Price Is What You Pay, Value Is What You Get.

If you follow Warren Buffett the title of this post might look familiar. It is actually one of his famous quotes and a valuable investing lesson wrapped up into one quick sentence. 

In my previous post about investors dilemmas I talked about how it is nearly impossible to time the market and very difficult to catch something at the “right price”. I also briefly shared that there is a HUGE difference between the price and the value of an investment. In this post, I look to elaborate much more on that.

Let’s do it!

price_value

As a beginner investor you may or may not know that the price (dollar value) you see when you look up the stock price of a company is not necessarily reflective of what the business is really worth or its “intrinsic value”.

Intrinsic Value is simply a fancy word in the finance world that means “real” value. In other words – looking beyond the stock price – what is the REAL value of an investment?Real value is tied to things such as the financial health of the business and the potential that business has to continue growing and being profitable for many years to come.

Think of it as looking beyond what you see  at face value and really digging  “under the hood” of a business to see whether or not purchasing its stock can actually pay off for years to come (or not).

Let’s say you are doing some research on ABC Corporation because you are considering it as a prospective investment. You go to Yahoo! Finance for a quick price check and notice that the dollar value of the stock comes up at $20 per share.

You may think the price is ‘reasonably low’ because you can actually buy a good number of shares considering the money you have available.

What you don’t realize is that, regardless of the price you are seeing, it is possible that the company might be cheap for a reason. Perhaps investors have sold off the stock for one reason or another or the market doesn’t have very high expectations for said investment.  It could also be the case that the company is in a dying industry or in an industry where there is too much competition and they might even be losing market share. These are some of the many scenarios to consider.

It can also be the case that you found a bargain but you won’t know what is the real reason for the “low” price unless you do your homework.

If you don’t do your research and just buy because the investment looks “cheap” you might be adding a loser investment to your portfolio without realizing it. Instead of seeing your money grow overtime you might actually see the stock drop to $15 or $10 per share shortly thereafter.

The fact that the stock seems “cheap” doesn’t mean it will be profitable. 

Repeat this with me:

The fact that the stock seems “cheap” doesn’t mean it will be profitable.

You then look up another company – let’s say one with a per share price of $200 per share. You decide is too expensive based on the price alone, disregard it, and move on to something else. A few years later you decide to take a peek at that same company and see it has more than tripled (true story).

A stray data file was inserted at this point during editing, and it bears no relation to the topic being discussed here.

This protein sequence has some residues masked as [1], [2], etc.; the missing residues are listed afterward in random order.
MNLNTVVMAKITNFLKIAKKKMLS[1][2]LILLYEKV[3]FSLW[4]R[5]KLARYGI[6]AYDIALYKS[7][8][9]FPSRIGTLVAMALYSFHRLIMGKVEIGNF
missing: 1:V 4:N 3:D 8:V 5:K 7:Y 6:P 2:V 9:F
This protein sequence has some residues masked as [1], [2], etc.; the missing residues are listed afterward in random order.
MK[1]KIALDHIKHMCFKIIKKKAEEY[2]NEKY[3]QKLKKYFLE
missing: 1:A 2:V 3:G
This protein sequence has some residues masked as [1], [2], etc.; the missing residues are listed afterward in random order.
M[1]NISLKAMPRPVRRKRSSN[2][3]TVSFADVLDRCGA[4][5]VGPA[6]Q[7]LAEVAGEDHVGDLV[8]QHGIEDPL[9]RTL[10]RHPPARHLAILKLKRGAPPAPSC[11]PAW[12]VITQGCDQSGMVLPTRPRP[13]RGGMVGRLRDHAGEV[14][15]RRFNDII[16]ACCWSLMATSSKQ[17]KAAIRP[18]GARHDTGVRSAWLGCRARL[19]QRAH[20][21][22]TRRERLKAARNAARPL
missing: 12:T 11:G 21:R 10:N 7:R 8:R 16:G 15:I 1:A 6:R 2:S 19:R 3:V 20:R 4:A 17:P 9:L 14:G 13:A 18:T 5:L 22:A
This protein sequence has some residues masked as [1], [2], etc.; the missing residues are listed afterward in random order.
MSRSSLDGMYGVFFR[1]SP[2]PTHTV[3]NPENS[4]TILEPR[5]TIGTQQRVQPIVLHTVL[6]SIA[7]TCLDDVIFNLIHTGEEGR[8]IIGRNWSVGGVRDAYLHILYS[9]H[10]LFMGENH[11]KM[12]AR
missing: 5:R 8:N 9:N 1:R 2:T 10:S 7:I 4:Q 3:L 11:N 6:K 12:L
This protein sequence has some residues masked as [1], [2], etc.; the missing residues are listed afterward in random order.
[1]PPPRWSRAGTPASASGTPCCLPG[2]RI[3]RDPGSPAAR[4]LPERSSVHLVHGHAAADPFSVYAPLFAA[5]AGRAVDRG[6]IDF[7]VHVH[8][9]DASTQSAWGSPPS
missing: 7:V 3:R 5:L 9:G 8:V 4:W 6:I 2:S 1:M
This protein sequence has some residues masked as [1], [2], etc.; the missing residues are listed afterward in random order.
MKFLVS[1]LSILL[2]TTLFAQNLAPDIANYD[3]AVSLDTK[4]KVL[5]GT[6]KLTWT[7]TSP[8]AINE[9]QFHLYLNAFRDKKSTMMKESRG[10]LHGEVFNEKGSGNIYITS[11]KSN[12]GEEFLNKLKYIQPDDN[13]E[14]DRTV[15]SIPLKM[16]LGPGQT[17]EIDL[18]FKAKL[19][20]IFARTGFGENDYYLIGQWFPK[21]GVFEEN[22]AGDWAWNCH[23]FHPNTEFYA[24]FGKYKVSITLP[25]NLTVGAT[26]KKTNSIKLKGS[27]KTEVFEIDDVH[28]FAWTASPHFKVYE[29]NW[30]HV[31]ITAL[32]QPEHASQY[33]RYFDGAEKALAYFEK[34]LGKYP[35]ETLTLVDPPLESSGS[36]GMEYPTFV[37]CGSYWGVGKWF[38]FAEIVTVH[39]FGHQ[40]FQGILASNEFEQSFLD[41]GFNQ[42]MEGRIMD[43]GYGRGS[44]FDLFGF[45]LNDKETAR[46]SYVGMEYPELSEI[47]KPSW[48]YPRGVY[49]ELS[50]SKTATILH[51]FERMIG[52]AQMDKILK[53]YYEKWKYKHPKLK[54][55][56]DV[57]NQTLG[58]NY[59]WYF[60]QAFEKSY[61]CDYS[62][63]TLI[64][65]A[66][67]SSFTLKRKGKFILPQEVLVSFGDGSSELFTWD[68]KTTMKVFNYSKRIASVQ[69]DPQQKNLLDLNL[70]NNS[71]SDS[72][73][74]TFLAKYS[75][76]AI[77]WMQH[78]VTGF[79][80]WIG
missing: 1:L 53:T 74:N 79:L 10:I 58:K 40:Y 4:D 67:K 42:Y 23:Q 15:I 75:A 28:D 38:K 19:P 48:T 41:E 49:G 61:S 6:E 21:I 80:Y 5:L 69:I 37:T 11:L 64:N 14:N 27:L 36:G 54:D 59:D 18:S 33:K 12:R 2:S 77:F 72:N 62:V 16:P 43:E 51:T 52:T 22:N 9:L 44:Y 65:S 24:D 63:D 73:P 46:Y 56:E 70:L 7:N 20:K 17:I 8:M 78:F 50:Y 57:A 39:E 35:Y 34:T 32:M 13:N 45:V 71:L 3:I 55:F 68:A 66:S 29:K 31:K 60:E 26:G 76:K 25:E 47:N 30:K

Had you done your homework and did some research to figure out the intrinsic value of that investment you might have concluded that despite the price, the company had potential to be incredibly profitable.

However, many people make decisions to buy something solely based on price which is a terrible strategy to use as an investor.

One method you can use to examine the intrinsic value of a company is through examining its valuation. One of the most commonly used metrics used by investors and analysts alike to examine valuation is the P/E ratio – or Price to Earnings ratio.

Stay tuned for an upcoming post where I will elaborate into this further. This is also one of the several important metrics I teach students in the investing boot-camp.

In the meantime, keep these few tips in mind:

1. Never make a decision to purchase a stock solely because the price seems “cheap”. A cheap price is no guarantee that said investment will be profitable. You have to look under the hood of the business to examine its true potential.

2. Never disregard purchasing a stock simply because it looks “too expensive”. That investment might have the potential to continue ascending (or not). Again, do your homework. *This is where other methods besides P/E ratio might have to be introduced.

3. Ask yourself if the investment you are considering is currently in an industry that is growing and thriving or an industry that is dying and might soon become obsolete. Can it get disrupted by another company? Do you see that business growing and thriving 5, 10, 15+ years from now?

What other questions can you add? Let me know in the comments.

Cheers to profits! $

-Mabel

 

PRICEVALUEBUFFETT

 

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